As the fields of genetics and quantum physics grows in complexity, links have been rediscovered between the building blocks of the smallest particles of matter and what has long been percieved to be the building blocks of nature: sacred geometry. (Scroll down to view examples)The ability to locate records of knowledge dating back thousands of years has... more
C Street politics: The Christian mafia is promoting the death penalty for homosexuals in Uganda. The Family at C Street, aka the Christian mafia, is backing proposed anti-gay legislation in Uganda that will sentence homosexuals to death.
The Family at C Street is actively supporting the Ugandan leaders who are championing this draconian legislation, legislation that would institute the death penalty for homosexuality.
C Street has been a Christian fundamentalist frat house for US congressman and senators. The house, sometimes referred to as the "C Street Complex", is home base for the Family.
http://www.examiner.com/examiner/x-4383-Portland-Progressive-Examiner~y2009m11d27-C-Street-politics-The-Family-sponsors-death-for-homosexuals-in-Uganda#C Street politics: The Christian mafia is promoting the death penalty for homosexuals... more
Abayudaya representative J.J. Keki's talk relates the history and current circumstances of Uganda's Jewish community.~y2009m11d24-Jewish-Communities-101-The-Abayudaya-Ugandas-Jews Abayudaya... more
A Ugandan official has recommended caning the bodies of those who die from drinking local illicit gin prior to their burial as a reminder to the living.
http://www.metro.co.uk/weird/article.html?Ugandan_official:_cane_bodies_of_people_who_die_from_drinking_gin&in_article_id=770594&in_page_id=2A Ugandan official has recommended caning the bodies of those who die from drinking... more
Migingo Island in Kenya is only the size of one football field, yet in 2009 this small fishing island became the center of a full-scale international conflict that continues to echo throughout East Africa. This piece explores the effects that the conflict has had on the residents of Migingo.Migingo Island in Kenya is only the size of one football field, yet in 2009 this small... more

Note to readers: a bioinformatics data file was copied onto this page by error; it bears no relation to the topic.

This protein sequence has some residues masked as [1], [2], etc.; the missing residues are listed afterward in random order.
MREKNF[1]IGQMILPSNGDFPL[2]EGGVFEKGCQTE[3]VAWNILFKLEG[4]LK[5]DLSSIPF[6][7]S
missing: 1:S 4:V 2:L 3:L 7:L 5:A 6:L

Every day millions of Christians pray to be spared from being put to the test. For some in Uganda, where an anti-homosexuality bill (pdf) is being put to parliament, this prayer may be especially deeply felt. This extremely unpleasant proposed law targets not only lesbian, gay, bisexual and transgendered (LGBT) people but also human rights and Aids prevention activists and people in positions of trust.Every day millions of Christians pray to be spared from being put to the test. For... more
What an amazing story ~
KASESE, Uganda – For years, Charles Wesley Mumbere worked as a nurse's aide in Maryland and Pennsylvania, caring for the elderly and sick. No one there suspected that he had inherited a royal title in his African homeland when he was just 13.
On Monday, after years of political upheaval and financial struggle, Mumbere, 56, was finally crowned king of his people to the sound of drumbeats and thousands of cheering supporters wearing cloth printed with his portraits.
At a public rally later in the day, Ugandan President Yoweri Museveni officially recognized the 300,000-strong Rwenzururu Kingdom. Museveni restored the traditional kingdoms his predecessor banned in 1967, but has been adamant that kings restrict themselves to cultural duties and keep out of politics.
*complete story at link aboveWhat an amazing story ~ KASESE, Uganda – For years, Charles Wesley Mumbere... more
A man who worked for years as a nurse's aide in the US has been crowned as a king in Uganda.
Charles Wesley Mumbere inherited the title in his homeland at the age of 13, but it was until he was 56 that he was crowned after years of political upheaval.A man who worked for years as a nurse's aide in the US has been crowned as a king... more